Unapologetic: Women Artists and Power through Vulnerability

Tala Madani. Love Doctor, 2015. Collection of Christina Papadopoulou. Photo courtesy of Josh White.

Tala Madani. Love Doctor, 2015. Collection of Christina Papadopoulou. Photo courtesy of Josh White.

“I’m so sick of people shaming women for being sensitive or vulnerable. It’s so bizarre to me.”
—Winona Ryder, in a recent New York Magazine interview

Emotional vulnerability is often characterized as a female trait, one that positions women as, at best, diminutive and dependent, and at worst, neurotic and unhinged. From Freud classifying hysteria as a “women’s disorder” to Donald Drumpf classifying Megyn Kelly as “crazy,” women are advised to keep their emotions in check. In the rare instances when vulnerability is encouraged, it’s often only motivated by desires solely focused on improving our relationships with the opposite sex. Google “vulnerability” and “female” and you’re confronted with headlines ready to offer helpful inspiration: “Being vulnerable and increasing the attraction,” “The more vulnerable you look, the more men find you attractive,” “Why women should embrace their softer side.”

Thankfully, there are artists ready to offer a different form of inspiration. These women show us that being emotional isn’t synonymous with being weak and that vulnerability doesn’t need external justification, but is a strength in and of itself.

So in that spirit, here is a selection of quotes and work from women artists featured on ART21 who find power in exposing the parts we’re told to keep hidden.


“Direct address has been a consistent tactic in my work, regardless of the medium that I’m working in.” —Barbara Kruger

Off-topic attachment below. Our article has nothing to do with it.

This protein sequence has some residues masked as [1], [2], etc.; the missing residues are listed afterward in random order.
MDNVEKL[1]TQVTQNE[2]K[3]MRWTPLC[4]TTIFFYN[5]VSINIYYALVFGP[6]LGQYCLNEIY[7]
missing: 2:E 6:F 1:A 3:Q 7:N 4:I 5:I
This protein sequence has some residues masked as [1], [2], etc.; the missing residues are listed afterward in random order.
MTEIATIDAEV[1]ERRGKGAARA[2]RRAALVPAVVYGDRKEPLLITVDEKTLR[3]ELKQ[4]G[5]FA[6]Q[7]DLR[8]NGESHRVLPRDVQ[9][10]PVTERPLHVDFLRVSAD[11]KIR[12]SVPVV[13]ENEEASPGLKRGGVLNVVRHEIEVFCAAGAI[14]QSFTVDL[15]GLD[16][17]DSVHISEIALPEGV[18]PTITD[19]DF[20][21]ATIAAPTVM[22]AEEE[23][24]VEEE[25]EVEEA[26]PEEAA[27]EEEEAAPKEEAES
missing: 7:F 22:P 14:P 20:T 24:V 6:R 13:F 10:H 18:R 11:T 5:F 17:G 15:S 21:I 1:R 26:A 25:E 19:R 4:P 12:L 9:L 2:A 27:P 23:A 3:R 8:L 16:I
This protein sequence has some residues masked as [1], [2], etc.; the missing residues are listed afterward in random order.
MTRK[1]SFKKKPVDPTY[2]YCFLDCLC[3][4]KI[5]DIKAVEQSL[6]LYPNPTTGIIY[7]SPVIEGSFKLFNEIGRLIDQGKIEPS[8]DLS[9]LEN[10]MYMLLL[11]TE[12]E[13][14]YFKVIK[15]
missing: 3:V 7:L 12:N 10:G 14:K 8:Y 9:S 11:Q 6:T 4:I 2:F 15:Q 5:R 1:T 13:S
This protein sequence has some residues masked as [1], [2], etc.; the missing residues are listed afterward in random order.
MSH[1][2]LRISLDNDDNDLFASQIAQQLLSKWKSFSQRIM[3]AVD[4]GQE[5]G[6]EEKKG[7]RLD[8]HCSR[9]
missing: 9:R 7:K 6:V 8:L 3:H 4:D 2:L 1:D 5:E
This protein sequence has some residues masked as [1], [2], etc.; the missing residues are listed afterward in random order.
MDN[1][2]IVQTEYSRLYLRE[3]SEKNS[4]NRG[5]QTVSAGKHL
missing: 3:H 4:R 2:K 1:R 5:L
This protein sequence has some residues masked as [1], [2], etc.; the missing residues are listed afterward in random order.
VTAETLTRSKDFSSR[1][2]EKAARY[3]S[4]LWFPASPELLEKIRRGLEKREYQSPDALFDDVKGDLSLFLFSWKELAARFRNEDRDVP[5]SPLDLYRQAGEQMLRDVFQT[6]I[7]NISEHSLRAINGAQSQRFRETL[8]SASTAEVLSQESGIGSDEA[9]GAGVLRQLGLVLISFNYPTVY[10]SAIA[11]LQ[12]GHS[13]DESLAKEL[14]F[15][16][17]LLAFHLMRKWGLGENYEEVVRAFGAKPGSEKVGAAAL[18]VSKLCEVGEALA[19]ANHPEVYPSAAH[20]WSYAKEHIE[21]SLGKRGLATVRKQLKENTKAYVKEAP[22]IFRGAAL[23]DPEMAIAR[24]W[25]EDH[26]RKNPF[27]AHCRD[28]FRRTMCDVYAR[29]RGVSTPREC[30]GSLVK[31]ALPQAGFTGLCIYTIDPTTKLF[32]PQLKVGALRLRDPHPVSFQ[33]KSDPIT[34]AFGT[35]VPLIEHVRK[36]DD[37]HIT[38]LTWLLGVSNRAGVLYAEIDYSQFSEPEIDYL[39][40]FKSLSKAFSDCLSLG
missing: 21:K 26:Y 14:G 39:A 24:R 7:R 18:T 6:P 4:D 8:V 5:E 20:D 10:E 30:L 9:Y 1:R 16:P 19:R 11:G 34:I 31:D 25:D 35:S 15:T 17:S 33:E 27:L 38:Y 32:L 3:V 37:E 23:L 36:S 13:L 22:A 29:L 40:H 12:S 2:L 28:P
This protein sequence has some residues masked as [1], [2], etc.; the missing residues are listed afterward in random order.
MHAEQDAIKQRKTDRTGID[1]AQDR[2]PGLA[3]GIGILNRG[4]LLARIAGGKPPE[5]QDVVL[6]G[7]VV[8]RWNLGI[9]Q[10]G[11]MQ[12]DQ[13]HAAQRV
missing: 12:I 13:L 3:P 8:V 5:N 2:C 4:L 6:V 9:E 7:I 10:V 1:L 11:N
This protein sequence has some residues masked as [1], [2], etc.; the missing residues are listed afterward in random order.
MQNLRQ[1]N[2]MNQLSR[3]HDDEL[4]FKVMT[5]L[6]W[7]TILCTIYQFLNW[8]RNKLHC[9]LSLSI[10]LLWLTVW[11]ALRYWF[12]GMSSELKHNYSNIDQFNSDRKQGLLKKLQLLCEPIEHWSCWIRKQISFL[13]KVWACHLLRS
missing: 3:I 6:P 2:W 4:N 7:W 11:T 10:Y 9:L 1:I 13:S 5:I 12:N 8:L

Barbara Kruger, Do I Have To Give Up Me To Be Loved By You?, 2011.

Barbara Kruger, Do I Have To Give Up Me To Be Loved By You?, 2011.

 

“When I first started putting out these images, especially the ones including text, some people were uncomfortable: I was hitting too close to some of their experiences, feelings. The drawings were about situations that people don’t talk about. They were very private, personal thoughts, and in art, one just didn’t do that.” —Ida Applebroog

Ida Applebroog, I'm back on the pill,1986. Oil on canvas: 14 x 66 inches. Photo by Jennifer Kotter. Courtesy Hauser & Wirth.

Ida Applebroog, I’m back on the pill,1986. Oil on canvas: 14 x 66 inches. Photo by Jennifer Kotter. Courtesy Hauser & Wirth.

 

“When everything is going well and I’m completely involved in it, I couldn’t tell you what I’m thinking about. If I get stuck in something, it’s frustration, anger. Or, it’s like stream of consciousness, the chatter, chatter, chatter of the mind.” —Elizabeth Murray

Elizabeth Murray, Inner Life, 000, Photo by Ellen Page Wilson, Courtesy The Pace Gallery, New York.

Elizabeth Murray. Inner Life, 2000. Photo by Ellen Page Wilson. Courtesy of Pace Gallery, New York.

 

“Expressing anger is necessary.” —Jenny Holzer

Jenny Holzer, Inflammatory Essays, detail, 1979–82. Photo: Mindy McDaniel, © 2007, Artist Rights Society (ARS), New York.

Jenny Holzer. Inflammatory Essays, detail, 1979–82. Photo: Mindy McDaniel, © 2007. Artist Rights Society (ARS), New York.

 

“Your power is yours to take. You have to feel, first of all, that you’re powerful. If you don’t have this feeling, then they will walk all over you.” —Marina Abramović

Marina Abramović. The Biography Remix, directed by Michael Laub, July 10, 2005. Photo courtesy of Anne-Christine Poujoulati/AFP/Getty Images.

Marina Abramović. The Biography Remix, directed by Michael Laub, July 10, 2005. Photo courtesy of Anne-Christine Poujoulati/AFP/Getty Images.

 

“Sometimes there’s bursts of laughter and I always see that as a good sign…There’s this intensity of whatever is coming up…it’s quite interesting to read when that comes up and I try to create occasions so that can come up in the work, for myself.” —Tala Madani